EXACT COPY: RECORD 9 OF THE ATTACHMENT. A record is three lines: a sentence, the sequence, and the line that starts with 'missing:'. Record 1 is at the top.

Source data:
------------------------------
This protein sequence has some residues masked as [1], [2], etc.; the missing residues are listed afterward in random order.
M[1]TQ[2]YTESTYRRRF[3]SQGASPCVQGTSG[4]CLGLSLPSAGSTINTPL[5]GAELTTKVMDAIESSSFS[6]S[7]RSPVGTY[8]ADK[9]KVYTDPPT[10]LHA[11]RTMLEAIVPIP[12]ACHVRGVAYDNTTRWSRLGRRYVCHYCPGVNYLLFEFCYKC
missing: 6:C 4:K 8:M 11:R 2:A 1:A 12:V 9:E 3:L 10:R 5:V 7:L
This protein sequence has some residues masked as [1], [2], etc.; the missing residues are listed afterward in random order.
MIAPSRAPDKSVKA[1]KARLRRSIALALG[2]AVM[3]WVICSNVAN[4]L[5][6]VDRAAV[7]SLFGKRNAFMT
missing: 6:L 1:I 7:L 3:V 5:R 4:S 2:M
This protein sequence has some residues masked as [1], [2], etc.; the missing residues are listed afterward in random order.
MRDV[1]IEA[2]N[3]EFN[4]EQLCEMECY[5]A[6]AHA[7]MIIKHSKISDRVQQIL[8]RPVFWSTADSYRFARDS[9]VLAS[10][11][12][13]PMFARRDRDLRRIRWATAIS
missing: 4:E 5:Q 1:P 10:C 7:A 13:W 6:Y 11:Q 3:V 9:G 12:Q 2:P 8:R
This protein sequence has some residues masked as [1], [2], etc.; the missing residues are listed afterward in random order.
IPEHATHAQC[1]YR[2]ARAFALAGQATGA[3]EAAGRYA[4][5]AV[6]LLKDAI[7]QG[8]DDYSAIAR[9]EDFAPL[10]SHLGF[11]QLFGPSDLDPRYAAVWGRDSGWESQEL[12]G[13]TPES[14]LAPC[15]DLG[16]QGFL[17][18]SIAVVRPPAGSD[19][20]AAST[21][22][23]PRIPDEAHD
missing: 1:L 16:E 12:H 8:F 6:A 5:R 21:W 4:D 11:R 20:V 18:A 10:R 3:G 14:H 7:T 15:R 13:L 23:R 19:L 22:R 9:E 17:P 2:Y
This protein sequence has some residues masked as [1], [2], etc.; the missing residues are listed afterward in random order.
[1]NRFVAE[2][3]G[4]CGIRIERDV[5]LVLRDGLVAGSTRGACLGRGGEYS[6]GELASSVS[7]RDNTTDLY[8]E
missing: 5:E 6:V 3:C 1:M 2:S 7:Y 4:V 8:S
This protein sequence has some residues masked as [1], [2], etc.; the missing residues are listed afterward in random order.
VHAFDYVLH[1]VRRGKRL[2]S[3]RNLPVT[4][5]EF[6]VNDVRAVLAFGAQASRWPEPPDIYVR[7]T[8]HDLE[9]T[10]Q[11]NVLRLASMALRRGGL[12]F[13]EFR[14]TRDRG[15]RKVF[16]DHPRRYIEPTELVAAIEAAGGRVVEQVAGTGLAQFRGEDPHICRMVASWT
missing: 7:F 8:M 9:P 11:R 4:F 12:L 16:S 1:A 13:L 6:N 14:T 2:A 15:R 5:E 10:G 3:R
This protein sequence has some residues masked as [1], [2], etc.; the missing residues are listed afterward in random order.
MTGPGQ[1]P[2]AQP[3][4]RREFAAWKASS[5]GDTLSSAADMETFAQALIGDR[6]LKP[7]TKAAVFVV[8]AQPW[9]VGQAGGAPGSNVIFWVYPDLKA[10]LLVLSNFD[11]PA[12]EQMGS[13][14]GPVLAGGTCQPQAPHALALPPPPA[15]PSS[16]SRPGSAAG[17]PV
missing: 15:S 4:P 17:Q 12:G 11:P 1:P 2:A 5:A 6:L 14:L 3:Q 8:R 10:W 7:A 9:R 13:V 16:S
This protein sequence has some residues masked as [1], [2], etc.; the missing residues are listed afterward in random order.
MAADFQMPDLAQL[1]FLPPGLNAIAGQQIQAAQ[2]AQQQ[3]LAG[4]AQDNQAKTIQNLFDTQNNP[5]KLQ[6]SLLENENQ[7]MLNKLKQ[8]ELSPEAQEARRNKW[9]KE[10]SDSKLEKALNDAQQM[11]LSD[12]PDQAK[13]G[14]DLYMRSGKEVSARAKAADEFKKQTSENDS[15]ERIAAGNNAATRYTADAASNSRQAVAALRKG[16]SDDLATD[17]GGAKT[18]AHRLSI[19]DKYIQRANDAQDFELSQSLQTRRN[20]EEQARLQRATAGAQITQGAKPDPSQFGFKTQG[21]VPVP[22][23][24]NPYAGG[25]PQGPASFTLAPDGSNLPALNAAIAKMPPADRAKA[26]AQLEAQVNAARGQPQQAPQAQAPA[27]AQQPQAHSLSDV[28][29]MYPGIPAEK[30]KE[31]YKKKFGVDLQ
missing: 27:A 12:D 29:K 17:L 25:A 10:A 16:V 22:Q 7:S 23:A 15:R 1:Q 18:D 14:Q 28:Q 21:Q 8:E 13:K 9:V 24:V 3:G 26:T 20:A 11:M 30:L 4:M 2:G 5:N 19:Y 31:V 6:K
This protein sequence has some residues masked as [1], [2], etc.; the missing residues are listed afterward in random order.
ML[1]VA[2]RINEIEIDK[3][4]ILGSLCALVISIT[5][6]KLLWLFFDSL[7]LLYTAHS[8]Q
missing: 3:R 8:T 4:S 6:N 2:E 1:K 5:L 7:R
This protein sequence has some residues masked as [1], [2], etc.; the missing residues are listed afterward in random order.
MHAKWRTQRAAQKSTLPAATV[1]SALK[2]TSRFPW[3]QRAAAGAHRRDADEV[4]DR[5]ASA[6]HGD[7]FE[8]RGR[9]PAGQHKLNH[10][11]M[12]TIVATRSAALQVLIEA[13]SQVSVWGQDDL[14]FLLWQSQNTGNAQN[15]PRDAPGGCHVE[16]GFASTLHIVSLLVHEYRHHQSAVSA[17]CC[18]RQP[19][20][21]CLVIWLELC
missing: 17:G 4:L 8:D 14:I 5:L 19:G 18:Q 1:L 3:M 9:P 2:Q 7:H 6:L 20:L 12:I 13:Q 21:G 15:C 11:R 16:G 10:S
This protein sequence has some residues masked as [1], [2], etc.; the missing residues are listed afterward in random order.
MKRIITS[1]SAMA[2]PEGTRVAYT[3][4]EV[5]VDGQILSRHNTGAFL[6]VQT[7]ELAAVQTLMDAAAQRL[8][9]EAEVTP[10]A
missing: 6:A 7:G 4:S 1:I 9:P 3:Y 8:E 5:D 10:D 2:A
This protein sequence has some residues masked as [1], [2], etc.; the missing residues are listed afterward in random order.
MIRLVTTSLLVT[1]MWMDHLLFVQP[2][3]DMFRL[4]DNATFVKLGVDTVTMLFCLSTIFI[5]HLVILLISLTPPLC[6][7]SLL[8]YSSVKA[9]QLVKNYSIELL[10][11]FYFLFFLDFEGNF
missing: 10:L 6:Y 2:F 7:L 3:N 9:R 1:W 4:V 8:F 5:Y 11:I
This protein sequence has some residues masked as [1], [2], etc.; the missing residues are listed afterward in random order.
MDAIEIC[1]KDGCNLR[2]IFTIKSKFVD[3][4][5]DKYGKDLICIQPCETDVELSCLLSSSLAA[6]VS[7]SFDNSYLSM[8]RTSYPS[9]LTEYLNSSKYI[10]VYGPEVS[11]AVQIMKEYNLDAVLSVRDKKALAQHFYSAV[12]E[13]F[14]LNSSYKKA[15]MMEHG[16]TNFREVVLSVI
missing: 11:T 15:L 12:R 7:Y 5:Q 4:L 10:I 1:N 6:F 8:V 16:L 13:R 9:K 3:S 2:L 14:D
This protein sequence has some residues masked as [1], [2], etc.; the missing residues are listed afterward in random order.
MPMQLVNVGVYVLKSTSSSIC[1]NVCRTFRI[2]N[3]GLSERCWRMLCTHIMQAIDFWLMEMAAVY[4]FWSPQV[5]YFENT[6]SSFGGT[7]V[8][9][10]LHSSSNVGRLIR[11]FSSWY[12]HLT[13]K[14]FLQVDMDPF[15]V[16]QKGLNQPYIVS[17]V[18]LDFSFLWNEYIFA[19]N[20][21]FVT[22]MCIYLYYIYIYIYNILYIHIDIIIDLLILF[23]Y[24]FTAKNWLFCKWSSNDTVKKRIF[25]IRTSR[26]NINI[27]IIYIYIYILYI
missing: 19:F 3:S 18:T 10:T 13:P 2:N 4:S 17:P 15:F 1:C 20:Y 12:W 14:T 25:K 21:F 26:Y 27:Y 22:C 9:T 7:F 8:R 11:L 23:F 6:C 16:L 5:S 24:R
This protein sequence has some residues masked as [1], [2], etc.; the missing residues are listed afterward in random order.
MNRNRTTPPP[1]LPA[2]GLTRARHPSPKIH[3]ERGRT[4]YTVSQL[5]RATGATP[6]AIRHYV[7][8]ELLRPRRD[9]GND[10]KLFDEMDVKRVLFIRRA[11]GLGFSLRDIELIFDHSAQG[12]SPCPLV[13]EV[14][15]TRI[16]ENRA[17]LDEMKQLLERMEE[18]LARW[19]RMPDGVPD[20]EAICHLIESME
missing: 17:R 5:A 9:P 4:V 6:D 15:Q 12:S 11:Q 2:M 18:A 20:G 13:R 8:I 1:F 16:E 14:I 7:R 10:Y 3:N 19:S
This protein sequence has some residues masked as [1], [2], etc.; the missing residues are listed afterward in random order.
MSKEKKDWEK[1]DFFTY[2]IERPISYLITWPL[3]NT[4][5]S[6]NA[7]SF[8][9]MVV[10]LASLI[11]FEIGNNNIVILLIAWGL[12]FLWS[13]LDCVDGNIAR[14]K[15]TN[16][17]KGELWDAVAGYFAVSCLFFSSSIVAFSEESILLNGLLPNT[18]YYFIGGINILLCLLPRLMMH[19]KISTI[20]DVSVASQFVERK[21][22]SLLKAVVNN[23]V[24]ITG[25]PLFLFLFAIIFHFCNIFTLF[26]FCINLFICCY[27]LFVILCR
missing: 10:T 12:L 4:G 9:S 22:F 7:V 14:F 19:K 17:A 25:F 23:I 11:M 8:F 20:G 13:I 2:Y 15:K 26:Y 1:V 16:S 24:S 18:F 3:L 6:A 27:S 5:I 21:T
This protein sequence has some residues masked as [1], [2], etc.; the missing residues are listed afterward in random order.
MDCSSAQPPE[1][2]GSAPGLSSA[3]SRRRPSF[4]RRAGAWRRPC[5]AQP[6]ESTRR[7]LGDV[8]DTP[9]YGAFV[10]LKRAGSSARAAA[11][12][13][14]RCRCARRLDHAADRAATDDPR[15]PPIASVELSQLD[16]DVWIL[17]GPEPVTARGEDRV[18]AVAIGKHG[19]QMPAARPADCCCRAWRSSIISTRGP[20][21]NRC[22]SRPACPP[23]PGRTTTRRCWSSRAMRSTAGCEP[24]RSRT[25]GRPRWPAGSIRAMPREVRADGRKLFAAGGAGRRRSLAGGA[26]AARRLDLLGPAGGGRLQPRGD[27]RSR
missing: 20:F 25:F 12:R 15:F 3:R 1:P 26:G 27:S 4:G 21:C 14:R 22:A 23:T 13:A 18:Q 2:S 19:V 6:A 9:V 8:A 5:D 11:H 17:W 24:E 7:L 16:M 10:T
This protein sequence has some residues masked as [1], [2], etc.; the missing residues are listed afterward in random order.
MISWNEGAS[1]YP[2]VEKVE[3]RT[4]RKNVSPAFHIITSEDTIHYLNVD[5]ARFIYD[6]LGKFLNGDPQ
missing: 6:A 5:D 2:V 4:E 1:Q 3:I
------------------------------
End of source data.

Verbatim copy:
This protein sequence has some residues masked as [1], [2], etc.; the missing residues are listed afterward in random order.
ML[1]VA[2]RINEIEIDK[3][4]ILGSLCALVISIT[5][6]KLLWLFFDSL[7]LLYTAHS[8]Q
missing: 3:R 8:T 4:S 6:N 2:E 1:K 5:L 7:R